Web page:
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Google Maps Learns to Multitask

By Peter Suciu
Oct 10, 2013 4:58 PM PT

Google Maps has become the default source of directions for many users, but one feature it has notoriously lacked is the ability to provide directions to multiple destinations. On Wednesday, however, the company announced that it is now rolling out the feature at last.

Google Maps Learns to Multitask

"Based on your input, we're pleased to announce one of your most requested features -- directions for multiple destinations -- will begin rolling out today," said Florian Goerisch, product manager for Google Maps. "Whether you're running weekend errands or planning a cross-country tour, you can plot multiple destinations for your trip with ease -- now available for driving, walking and biking directions."

To get directions for a trip with multiple destinations, users simply create a starting point and click to add stops along the way.

Help With Reservations

"The new version of Google Maps is still, well, new," Lauren Barriere, a Google spokesperson, told TechNewsWorld. "We've been working hard to improve maps since we first announced the preview in May, with the newest addition of directions to multiple destinations.

"We'll continue to bring both familiar features and brand new ones to the new Maps over time," Barriere added.

Also new in the Google Maps update are new tools to help users manage their reservations and discover upcoming events. The reservation tool, for instance, is designed to work as it does in Google Search, pulling information from users' Gmail, Google Calendar and Google+ accounts.

Google first previewed its new features at its annual I/O developer conference earlier this year.

'More Complex Than People Think'

It isn't clear why the multiple-destinations feature wasn't available from Google Maps before, but "I think we're seeing some additions that come from their purchase of Waze and its technology," suggested Chris Silva, principal analyst at High Rock Strategy.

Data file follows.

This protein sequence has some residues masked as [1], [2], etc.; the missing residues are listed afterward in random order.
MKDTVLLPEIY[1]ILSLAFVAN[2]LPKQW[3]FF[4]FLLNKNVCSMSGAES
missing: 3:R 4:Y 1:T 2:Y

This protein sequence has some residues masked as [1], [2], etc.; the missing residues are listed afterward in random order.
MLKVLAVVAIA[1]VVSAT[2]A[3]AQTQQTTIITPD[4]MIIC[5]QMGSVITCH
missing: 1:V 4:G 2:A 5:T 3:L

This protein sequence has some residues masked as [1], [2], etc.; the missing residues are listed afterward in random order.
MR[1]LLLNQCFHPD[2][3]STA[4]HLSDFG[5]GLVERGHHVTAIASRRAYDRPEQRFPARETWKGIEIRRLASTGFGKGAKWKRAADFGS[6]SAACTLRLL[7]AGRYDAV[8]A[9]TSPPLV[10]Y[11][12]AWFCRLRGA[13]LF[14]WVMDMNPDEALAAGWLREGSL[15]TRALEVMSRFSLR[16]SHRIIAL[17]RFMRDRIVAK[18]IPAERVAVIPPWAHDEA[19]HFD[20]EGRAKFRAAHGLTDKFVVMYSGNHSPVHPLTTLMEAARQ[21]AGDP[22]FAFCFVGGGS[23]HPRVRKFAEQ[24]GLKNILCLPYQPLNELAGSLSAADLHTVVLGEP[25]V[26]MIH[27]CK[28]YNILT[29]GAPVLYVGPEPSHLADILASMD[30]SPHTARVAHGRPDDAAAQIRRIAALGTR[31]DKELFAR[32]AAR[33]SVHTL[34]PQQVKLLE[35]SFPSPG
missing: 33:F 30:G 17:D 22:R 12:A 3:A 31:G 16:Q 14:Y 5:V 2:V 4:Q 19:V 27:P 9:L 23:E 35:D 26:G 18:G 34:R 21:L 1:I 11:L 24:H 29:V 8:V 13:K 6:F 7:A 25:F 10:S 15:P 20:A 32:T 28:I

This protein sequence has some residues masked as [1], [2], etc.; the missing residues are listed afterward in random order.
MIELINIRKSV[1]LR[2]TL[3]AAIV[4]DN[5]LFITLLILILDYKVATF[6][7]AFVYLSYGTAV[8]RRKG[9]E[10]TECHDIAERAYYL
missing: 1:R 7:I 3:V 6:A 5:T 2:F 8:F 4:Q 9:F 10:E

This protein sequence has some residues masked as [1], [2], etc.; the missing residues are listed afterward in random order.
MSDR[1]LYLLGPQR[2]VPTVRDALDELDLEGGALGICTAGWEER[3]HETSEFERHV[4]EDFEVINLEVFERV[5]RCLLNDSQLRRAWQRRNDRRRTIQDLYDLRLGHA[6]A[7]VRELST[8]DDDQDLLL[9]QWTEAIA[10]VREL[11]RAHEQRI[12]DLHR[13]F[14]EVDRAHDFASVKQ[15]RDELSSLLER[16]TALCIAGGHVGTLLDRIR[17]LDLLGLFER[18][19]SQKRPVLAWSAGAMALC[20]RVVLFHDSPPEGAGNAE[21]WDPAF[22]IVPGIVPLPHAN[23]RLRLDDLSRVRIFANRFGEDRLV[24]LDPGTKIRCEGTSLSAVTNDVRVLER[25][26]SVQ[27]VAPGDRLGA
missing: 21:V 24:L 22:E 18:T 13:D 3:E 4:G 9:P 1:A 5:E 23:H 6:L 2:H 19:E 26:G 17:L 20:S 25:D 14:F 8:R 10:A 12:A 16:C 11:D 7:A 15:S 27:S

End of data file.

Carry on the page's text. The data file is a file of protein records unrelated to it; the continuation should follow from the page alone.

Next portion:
"Google is good at knowing when to bring the product to market," Silva told TechNewsWorld. "It could be that the multiple destinations were hampered in some algorithmic way. This technology is probably a lot more complex than people think -- directions that take you way out of the way because the computer program thinks it is better won't make for a good product."

Google's incremental additions are also "just the nature of their approach," opined Rob Enderle, principal analyst at the Enderle Group. "They decided to keep the product simple at first and assure it worked, then added features.

"Given the Apple issues with mapping, this appears to be a very wise approach after the fact," Enderle told TechNewsWorld.

'The Attention Span of a Gnat'

Of course, Google also needs to remain competitive across platforms in the long run, Silva noted, so it can't made the technology overly complicated.

"This is technology for them that is a gateway to get users to use Gmail and even Chrome," he explained. "So it is a Trojan horse for them, and they could lose that entryway if they make it too complex."

Too-frequent change could be another problem.

"Google has the attention span of a gnat, and their advantage is they can afford to give this stuff away for free," Enderle said. "They aren't the best -- they are the cheapest."

Looking ahead, he concluded, "they could be displaced by another embedded product showing up in more popular hardware or another free offering that had a sustainable advantage and more focus/funding by the provider."

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